Choosing to show the development of the universe and the human race within one feature film is a creative challenge. Two distinct filmmakers have worked on this task for many years. Therefore, we were able to see two ambitious and strongly authorial films with similar artistic concepts shortly after one another – Voyage of Time: Life’s Journey (2016) from Terrence Malick and Photon (2017) from the Polish artist Norman Leto.
The painter and filmmaker Norman Leto started to work on Photon (2017) already in 2011. This ambitious project aims to map the development of the universe from the origins of matter to the most intricate organisms on Earth all within two hours. This film is however very distinct from a classic documentary. Its structure is set by acted-out excerpts starring the popular Polish actor Andrzej Chyra in the role of an unnamed scientist. He is interviewed by a journalist (Kaja Werbanowska) and reflects on various social and scientific topics which are then depicted in visual interpretations.
In this way, we gradually move from the beginning of the universe to the origins of life, from the beginning of life to its development, and from the human development to the birth of civilisation. The illustrative examples show the findings of quantum physics or evolutionary biology and other scientific phenomena. The turning point arrives once the film moves on to the present and looks into the near future of the universe. You will see how Norman Leto uses his research to create a film depicting the future of humankind and the entire universe once he showed us its history and present state.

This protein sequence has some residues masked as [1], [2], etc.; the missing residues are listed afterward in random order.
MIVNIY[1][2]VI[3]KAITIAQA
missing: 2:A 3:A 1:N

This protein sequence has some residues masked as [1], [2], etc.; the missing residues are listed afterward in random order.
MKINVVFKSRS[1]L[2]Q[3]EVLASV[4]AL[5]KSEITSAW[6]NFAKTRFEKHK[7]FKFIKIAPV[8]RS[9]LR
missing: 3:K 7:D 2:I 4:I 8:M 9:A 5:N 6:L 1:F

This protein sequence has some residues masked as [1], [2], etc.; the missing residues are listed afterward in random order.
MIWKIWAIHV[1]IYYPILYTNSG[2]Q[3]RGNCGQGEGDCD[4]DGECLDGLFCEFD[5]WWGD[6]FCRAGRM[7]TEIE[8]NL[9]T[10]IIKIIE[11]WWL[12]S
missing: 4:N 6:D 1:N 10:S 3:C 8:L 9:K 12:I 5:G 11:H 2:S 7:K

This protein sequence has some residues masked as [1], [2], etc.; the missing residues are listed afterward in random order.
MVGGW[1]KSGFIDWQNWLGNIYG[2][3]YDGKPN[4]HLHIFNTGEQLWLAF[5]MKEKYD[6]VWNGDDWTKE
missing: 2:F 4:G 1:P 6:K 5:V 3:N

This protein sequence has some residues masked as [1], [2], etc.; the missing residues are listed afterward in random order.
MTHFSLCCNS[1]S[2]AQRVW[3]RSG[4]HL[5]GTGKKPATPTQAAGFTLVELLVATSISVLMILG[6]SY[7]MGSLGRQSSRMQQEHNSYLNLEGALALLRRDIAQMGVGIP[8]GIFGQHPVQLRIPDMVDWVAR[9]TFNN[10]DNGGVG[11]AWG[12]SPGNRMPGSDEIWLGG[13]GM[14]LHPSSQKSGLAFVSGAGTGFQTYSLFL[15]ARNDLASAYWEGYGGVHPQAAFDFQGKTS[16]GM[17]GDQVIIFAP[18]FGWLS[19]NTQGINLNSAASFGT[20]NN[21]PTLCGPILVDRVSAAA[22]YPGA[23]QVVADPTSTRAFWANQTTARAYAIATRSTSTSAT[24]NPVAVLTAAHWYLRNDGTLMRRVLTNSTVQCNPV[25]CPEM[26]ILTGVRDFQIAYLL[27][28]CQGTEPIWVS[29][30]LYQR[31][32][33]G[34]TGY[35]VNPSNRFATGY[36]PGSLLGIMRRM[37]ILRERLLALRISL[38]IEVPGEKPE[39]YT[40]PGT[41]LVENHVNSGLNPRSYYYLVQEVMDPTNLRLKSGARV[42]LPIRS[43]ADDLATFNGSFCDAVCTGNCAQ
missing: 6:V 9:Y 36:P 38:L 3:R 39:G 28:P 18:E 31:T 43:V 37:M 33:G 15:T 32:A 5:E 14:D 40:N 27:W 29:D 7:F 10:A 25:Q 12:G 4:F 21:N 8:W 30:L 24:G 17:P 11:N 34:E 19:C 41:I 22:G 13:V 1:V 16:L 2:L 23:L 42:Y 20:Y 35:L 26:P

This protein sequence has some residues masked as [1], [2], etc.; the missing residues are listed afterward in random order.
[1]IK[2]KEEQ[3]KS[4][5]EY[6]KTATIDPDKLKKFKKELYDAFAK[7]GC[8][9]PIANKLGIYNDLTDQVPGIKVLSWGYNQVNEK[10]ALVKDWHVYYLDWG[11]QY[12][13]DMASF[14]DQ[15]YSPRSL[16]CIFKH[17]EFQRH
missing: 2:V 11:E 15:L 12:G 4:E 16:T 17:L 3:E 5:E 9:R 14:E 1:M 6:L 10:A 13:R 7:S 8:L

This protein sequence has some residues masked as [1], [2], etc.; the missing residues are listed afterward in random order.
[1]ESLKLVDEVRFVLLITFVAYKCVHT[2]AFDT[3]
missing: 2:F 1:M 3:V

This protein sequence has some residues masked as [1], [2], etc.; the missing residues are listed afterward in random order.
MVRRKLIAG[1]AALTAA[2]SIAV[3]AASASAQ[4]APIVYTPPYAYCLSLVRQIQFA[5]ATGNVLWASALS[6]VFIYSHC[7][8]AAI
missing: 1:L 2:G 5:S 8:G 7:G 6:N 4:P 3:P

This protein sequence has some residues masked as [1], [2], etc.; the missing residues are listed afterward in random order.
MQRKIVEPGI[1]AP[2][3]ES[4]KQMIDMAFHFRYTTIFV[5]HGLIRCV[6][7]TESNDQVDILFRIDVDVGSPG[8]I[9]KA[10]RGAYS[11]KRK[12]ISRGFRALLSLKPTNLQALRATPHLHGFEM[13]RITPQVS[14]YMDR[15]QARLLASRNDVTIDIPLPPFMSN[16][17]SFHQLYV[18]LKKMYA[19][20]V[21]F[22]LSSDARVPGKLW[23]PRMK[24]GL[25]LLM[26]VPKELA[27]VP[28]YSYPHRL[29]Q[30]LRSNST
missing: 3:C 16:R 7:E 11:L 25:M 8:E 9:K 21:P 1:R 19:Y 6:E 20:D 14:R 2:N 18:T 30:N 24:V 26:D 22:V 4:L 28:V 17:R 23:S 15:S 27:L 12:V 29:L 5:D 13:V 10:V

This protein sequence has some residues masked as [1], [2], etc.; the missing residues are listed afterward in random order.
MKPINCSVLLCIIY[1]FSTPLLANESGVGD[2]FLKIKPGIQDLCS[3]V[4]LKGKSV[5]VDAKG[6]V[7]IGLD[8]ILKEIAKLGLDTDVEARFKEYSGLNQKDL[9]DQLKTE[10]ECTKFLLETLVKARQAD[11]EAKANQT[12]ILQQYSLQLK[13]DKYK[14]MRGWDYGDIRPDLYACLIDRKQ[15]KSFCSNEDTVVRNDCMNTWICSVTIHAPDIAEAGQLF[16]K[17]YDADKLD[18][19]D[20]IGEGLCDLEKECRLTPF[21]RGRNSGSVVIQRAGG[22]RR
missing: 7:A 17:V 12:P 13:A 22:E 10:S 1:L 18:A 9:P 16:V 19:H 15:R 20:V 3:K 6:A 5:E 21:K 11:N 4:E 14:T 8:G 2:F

While Malick’s Voyage of Time (2016) is primarily a film operating in the poetic documentary mode with all the characteristics typical for this filmmaker (poeticised dialogues, breath-taking and carefully arranged shots of emerging universe and natural scenery), Photon (2017) presents the audience with a more raw but playful spectacle. In addition to the cleverly structured narrative, it offers a strong visual experience which is very different from Malick’s approach. The origin of the universe is presented in the form of Lynch-like video-art and the film gradually transforms from the abstract to the specific. At the same time, Norman Leto has plenty of visual and filmmaking tricks up his sleeve.
His second feature film – the first was the art film Sailor (2010) – shows his wide artistic perspective and years of preparation and research. This, in many ways fascinating, project has seen several documentary festivals, including the Hot Docs Festival in Toronto and it was premiered at the CPH:DOX Festival in Copenhagen. If you missed it at the last year’s AFO International Competition 2018, AFO Cinema gives you another opportunity to see this film at the Metropol Cinema in Olomouc. Photon is an astonishing experience, a film which operates on the edge of science and art and transcends the limits of the unknown.
Author: Tomáš Poštulka
Editor: Nikol Láryšová